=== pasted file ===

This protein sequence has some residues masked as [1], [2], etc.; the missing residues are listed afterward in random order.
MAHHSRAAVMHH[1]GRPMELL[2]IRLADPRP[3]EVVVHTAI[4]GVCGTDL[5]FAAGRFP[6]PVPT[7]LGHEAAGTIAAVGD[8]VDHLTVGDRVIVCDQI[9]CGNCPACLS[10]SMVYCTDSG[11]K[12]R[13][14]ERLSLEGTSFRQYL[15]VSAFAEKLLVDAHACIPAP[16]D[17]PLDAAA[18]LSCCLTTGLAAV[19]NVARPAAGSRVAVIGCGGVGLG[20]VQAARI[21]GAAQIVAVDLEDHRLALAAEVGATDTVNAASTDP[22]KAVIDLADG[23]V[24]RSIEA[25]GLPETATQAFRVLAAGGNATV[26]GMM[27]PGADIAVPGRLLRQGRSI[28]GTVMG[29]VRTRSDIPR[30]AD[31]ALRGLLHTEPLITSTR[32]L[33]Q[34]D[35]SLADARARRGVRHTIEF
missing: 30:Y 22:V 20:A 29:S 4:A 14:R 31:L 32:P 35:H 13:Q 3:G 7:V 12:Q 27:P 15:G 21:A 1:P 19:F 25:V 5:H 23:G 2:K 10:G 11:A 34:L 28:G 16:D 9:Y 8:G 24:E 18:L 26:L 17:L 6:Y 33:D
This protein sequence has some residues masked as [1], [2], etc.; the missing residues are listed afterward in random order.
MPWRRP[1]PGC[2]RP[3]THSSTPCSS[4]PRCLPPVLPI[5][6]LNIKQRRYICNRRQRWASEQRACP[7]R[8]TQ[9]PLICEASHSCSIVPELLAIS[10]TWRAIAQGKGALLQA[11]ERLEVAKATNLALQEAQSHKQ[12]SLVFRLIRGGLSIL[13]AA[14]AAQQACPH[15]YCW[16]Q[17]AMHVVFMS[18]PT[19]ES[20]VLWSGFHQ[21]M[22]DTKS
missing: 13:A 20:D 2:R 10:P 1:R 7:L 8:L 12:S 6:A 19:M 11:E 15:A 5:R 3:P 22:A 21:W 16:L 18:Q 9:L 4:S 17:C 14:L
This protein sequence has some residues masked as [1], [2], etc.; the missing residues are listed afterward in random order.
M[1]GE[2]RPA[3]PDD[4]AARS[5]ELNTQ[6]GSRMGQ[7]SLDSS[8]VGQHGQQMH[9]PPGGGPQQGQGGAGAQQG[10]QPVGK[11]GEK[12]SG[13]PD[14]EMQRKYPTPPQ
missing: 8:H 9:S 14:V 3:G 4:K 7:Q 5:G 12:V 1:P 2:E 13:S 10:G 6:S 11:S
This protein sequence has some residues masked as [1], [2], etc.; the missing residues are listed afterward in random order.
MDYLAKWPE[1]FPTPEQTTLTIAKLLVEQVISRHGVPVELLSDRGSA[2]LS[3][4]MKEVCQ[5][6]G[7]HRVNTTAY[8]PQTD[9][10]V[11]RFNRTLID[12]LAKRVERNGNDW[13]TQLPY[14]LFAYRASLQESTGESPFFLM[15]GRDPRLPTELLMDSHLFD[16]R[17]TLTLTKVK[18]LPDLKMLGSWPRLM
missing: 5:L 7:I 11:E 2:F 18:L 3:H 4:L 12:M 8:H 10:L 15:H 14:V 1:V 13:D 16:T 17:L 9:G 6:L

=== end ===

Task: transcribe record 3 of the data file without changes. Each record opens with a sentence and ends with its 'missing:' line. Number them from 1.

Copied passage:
This protein sequence has some residues masked as [1], [2], etc.; the missing residues are listed afterward in random order.
M[1]GE[2]RPA[3]PDD[4]AARS[5]ELNTQ[6]GSRMGQ[7]SLDSS[8]VGQHGQQMH[9]PPGGGPQQGQGGAGAQQG[10]QPVGK[11]GEK[12]SG[13]PD[14]EMQRKYPTPPQ
missing: 8:H 9:S 14:V 3:G 4:K 7:Q 5:G 12:V 1:P 2:E 13:S 10:G 6:S 11:S